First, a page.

While I am entirely confident that the current Minister of Human Resources Development will always stay on top of his department and will personally review any proposal for a penalty against a private sector employer, how can we be sure that some future Minister of Human Resources Development will not get preoccupied and leave such decisions to the deputy minister or the assistant deputy minister or so on? This could be even worse than the tribunal. The ultimate decision to penalize a company will rest with the bureaucrats. They will decide. Although I believe that Canada's federal civil service is the best in the world, I question its understanding of and sympathy for the problems of private sector employers.

There is another reality. I hate to sound cynical, but these employment equity amendments may give even low-level bureaucrats a big stick. Companies vying for lucrative government contracts could be stopped in their tracks by the threat of employment equity complaints. They could be held to ransom by the unscrupulous. This may never be, but while 95 per cent of the people are honest, we have to watch out for that 5 per cent who are not.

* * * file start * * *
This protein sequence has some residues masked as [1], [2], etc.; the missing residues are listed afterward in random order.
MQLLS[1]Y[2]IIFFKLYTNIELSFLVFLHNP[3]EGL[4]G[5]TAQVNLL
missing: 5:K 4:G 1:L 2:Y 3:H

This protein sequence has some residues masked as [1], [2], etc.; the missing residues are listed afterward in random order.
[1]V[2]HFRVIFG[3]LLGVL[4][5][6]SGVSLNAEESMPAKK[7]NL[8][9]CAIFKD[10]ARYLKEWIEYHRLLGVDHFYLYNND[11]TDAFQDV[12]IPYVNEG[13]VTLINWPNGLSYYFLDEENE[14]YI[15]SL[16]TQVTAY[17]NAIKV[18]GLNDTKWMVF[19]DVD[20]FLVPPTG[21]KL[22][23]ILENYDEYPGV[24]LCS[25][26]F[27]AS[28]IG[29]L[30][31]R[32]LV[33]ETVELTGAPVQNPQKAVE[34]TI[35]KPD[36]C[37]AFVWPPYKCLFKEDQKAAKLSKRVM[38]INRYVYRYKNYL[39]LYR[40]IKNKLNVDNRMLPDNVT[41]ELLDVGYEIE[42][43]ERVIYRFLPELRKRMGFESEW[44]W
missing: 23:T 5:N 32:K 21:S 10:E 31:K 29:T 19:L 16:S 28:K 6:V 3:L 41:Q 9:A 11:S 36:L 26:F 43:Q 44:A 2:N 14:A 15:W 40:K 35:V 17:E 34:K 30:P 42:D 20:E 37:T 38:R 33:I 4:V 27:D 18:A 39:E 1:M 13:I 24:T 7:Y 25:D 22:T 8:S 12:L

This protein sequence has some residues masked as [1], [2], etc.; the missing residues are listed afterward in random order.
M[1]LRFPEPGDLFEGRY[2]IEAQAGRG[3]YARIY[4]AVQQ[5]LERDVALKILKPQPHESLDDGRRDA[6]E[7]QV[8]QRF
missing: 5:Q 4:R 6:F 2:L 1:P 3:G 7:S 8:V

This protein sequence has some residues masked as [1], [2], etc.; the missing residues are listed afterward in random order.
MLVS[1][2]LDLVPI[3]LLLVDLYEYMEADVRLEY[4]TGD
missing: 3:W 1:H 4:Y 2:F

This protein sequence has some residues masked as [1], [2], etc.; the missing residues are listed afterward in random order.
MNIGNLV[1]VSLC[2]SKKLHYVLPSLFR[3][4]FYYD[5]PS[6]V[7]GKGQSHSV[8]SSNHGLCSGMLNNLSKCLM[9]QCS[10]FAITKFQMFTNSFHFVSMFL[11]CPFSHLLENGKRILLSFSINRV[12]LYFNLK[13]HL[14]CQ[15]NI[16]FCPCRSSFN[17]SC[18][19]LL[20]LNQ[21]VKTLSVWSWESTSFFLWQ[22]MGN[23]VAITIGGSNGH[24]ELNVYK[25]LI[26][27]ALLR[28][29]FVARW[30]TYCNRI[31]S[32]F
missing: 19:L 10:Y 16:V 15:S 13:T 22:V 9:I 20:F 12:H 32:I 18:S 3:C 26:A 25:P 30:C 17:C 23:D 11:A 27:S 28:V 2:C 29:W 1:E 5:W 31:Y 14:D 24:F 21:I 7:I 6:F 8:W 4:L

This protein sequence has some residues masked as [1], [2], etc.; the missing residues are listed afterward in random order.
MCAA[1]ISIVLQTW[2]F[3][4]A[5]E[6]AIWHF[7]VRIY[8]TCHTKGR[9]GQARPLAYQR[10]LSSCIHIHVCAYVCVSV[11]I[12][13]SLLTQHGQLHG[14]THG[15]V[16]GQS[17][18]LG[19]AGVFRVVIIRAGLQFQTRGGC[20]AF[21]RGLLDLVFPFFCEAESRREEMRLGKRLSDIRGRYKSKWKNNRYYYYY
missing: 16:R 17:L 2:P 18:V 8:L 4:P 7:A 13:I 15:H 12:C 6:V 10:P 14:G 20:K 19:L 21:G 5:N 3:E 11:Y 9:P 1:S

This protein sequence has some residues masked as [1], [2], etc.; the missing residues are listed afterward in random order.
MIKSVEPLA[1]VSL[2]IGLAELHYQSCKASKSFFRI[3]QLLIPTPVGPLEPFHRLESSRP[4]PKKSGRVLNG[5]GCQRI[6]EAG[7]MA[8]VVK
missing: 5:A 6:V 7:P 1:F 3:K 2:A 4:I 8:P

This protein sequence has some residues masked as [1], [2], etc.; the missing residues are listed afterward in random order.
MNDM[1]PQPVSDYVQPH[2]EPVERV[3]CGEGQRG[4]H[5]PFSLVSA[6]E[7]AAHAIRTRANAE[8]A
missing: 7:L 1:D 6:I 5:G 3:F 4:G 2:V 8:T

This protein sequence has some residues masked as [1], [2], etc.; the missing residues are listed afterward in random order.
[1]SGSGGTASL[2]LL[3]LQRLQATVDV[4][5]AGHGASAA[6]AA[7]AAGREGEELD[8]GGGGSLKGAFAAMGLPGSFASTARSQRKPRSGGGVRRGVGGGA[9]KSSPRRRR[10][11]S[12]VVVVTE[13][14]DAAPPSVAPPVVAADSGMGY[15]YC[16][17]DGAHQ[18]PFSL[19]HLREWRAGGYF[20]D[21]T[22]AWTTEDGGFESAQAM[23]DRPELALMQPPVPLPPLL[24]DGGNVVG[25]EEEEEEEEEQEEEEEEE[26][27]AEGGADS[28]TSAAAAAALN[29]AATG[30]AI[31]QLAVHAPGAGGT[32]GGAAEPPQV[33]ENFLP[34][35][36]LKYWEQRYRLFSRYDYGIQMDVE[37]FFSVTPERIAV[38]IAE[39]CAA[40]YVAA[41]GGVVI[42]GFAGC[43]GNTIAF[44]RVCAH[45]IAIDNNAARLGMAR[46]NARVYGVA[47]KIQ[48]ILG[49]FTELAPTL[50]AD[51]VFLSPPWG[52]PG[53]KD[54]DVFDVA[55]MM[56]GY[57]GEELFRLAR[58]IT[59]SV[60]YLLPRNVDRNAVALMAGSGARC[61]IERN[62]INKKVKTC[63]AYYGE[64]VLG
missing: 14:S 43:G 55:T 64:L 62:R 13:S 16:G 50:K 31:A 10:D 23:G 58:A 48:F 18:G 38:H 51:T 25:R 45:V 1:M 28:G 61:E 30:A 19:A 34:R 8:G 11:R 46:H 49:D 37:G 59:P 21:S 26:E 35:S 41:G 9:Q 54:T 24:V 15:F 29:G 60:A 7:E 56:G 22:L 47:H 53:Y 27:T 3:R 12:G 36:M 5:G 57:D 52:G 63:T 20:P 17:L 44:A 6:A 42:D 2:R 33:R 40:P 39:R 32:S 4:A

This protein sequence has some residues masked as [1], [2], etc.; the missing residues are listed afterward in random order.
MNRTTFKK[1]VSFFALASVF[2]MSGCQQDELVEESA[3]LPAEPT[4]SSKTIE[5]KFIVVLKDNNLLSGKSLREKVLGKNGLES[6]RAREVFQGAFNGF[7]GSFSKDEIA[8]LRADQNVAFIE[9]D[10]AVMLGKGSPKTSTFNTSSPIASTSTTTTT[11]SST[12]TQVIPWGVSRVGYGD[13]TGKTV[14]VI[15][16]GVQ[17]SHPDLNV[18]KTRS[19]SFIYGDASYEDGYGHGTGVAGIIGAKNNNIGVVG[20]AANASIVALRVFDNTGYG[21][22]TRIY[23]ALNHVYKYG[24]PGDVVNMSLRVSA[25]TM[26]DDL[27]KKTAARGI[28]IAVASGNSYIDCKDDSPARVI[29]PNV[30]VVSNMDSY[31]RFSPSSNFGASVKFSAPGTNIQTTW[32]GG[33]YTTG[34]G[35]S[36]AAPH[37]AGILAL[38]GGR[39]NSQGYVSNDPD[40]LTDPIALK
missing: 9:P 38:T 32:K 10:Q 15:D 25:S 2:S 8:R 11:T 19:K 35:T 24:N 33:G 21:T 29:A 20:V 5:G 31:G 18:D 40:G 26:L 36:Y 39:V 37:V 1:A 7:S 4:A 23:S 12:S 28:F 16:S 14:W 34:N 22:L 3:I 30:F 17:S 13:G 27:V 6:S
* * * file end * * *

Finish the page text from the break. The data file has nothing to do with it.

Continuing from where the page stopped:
If a company is trying to land a $100 million contract and a compliance officer suddenly says its employment equity plan is inadequate, what will occur? Bill C-64 makes no provision for policing the equity police.

The other major area of difficulty in Bill C-64 has to do with the fact that it exempts employers who would hire only aboriginals. I could speak at equal length about this problem, as it is equally fundamental and crucial. Suffice it to say that a bill that purports to try to eliminate discrimination actually condones it when it exempts a large group of Canadians solely by virtue of race. This is entirely contrary to the concept that we are all equal before the law. It is better to throw out a law entirely if it requires a clause that treats one Canadian differently than another based on birth rather